The University claims that such an agreement is improper because it could relieve the printing company of the consequences of its own negligence, but the jury returned a general verdict for the defendant and we must, therefore, assume that it found Shaw free from negligence. Lashmett v. Country Mut. Ins. Co., 29 Ill. App.2d 281, 172 N.E.2d 394 (1961). The problem raised by the University is not before us and we will not attempt to answer it here.

Count II of the appellant's complaint dealt with the disposition of the insurance proceeds received by the printing company as a result of the fire. The Court below granted summary judgment as to this count and from that ruling the University appeals. The case which most resembles the one at bar as to the facts is London Assur. v. Bigeleisen, 39 A.2d 494, 135 N.J. Eq. 564 (1944). In that case, the insurance company filed a complaint in the nature of a bill of interpleader. That complaint alleged that the company had issued insurance to the Bigeleisens and that there was a fire on the business premises belonging to the insureds. It was also alleged that the insureds had in their possession property of others which was being held in trust or on commission. The company wanted to know to whom to pay the insurance.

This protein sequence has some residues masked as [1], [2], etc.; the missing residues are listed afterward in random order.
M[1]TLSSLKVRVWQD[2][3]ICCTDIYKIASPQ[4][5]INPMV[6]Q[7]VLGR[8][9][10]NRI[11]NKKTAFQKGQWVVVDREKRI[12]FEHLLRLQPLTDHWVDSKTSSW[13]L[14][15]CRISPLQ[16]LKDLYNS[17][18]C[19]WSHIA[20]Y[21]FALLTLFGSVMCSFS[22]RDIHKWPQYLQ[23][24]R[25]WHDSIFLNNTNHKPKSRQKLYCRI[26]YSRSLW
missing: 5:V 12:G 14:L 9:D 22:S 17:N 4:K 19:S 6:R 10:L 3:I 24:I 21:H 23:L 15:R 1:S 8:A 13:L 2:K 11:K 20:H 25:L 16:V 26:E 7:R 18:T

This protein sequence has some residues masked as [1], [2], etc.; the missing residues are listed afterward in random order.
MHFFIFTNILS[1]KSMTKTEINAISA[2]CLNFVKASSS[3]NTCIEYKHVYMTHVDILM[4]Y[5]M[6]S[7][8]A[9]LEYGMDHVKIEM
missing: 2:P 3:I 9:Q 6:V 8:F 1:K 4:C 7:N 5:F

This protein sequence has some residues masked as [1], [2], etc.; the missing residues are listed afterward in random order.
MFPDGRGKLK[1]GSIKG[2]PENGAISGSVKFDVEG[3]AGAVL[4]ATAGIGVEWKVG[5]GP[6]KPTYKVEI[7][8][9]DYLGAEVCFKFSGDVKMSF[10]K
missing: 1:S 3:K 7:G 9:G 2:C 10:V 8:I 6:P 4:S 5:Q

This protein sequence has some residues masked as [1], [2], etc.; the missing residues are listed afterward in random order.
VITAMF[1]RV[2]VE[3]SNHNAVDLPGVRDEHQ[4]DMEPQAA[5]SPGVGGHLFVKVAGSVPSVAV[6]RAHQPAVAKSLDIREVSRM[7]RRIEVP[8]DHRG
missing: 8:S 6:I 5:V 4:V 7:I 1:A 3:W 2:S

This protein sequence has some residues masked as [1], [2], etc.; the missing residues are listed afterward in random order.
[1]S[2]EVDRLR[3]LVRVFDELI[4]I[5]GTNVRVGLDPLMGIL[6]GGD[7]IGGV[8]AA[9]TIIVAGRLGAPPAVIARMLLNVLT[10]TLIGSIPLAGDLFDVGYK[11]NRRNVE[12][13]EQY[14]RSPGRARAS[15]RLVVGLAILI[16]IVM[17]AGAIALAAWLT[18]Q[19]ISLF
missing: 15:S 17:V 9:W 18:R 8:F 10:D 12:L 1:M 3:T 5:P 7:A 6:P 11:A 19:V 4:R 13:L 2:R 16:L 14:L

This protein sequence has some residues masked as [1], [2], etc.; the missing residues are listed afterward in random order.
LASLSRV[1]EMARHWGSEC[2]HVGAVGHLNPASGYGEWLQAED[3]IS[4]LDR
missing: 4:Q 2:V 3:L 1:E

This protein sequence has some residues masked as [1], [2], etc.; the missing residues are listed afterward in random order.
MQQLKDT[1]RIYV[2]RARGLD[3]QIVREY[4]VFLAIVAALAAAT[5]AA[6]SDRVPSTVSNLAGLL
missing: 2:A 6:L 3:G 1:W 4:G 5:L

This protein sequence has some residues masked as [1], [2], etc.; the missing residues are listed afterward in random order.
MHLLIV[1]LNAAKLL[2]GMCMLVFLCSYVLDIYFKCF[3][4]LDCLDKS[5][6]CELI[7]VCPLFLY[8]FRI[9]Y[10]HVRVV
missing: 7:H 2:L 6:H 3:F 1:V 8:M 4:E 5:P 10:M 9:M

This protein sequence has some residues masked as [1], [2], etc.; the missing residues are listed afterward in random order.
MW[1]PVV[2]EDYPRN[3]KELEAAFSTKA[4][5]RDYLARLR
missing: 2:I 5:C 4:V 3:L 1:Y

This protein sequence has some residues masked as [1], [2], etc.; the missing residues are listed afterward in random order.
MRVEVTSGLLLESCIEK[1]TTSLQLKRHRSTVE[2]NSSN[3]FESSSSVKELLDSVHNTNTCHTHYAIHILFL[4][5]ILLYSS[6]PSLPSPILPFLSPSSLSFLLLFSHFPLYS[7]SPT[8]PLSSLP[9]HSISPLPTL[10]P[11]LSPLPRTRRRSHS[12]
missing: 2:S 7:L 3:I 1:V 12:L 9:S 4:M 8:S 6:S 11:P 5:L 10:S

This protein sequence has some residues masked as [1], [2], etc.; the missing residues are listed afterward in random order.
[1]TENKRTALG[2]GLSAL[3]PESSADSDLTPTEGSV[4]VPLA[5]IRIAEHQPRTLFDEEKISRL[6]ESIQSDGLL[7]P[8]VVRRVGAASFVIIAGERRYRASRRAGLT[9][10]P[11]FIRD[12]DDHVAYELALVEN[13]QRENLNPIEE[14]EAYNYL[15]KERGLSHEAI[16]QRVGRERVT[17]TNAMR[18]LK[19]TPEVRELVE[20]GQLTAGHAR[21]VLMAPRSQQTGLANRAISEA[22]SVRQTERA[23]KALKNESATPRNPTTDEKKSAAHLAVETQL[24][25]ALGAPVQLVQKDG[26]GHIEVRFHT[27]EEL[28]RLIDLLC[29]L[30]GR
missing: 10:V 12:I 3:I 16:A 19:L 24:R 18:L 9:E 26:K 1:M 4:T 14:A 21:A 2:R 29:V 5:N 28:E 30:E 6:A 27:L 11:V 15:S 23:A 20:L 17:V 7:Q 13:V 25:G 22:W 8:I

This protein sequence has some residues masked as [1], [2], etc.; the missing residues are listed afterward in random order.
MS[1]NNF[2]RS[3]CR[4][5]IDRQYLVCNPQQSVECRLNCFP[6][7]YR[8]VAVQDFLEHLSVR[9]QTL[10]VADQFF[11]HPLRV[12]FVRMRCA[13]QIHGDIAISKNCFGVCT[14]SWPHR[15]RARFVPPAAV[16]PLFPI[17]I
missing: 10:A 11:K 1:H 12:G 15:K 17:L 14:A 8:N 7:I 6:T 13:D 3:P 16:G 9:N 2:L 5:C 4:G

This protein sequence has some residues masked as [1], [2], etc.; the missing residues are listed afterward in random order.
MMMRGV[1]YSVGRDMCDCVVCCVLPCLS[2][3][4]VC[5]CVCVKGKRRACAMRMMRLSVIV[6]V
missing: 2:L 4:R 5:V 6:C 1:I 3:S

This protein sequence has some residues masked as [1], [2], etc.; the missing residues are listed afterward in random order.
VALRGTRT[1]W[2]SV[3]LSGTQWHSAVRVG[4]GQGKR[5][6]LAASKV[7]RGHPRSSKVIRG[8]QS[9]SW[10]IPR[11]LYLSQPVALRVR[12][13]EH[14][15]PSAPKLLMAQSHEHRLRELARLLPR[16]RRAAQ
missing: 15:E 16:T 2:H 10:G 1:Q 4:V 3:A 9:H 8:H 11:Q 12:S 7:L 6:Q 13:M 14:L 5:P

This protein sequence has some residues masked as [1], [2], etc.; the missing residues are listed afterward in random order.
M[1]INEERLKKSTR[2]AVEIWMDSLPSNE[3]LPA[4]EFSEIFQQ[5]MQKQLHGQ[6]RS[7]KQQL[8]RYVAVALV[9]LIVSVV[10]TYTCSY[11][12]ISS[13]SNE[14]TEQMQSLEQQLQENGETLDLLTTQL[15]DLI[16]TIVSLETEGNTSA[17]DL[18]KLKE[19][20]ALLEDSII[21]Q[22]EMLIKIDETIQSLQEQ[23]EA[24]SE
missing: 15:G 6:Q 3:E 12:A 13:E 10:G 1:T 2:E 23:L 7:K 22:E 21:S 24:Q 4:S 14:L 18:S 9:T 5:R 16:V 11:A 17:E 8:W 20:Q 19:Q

The court dismissed the complaint on the basis that the Bigeleisens were exclusively entitled to the proceeds from the policy, and that none of the other defendants had any claim, legal or equitable, to the insurance proceeds. The court based its ruling on the fact that there appeared nothing to show that the insurance contract was entered into for the benefit of the insureds' customers, and that they, therefore, had no interest in the proceeds.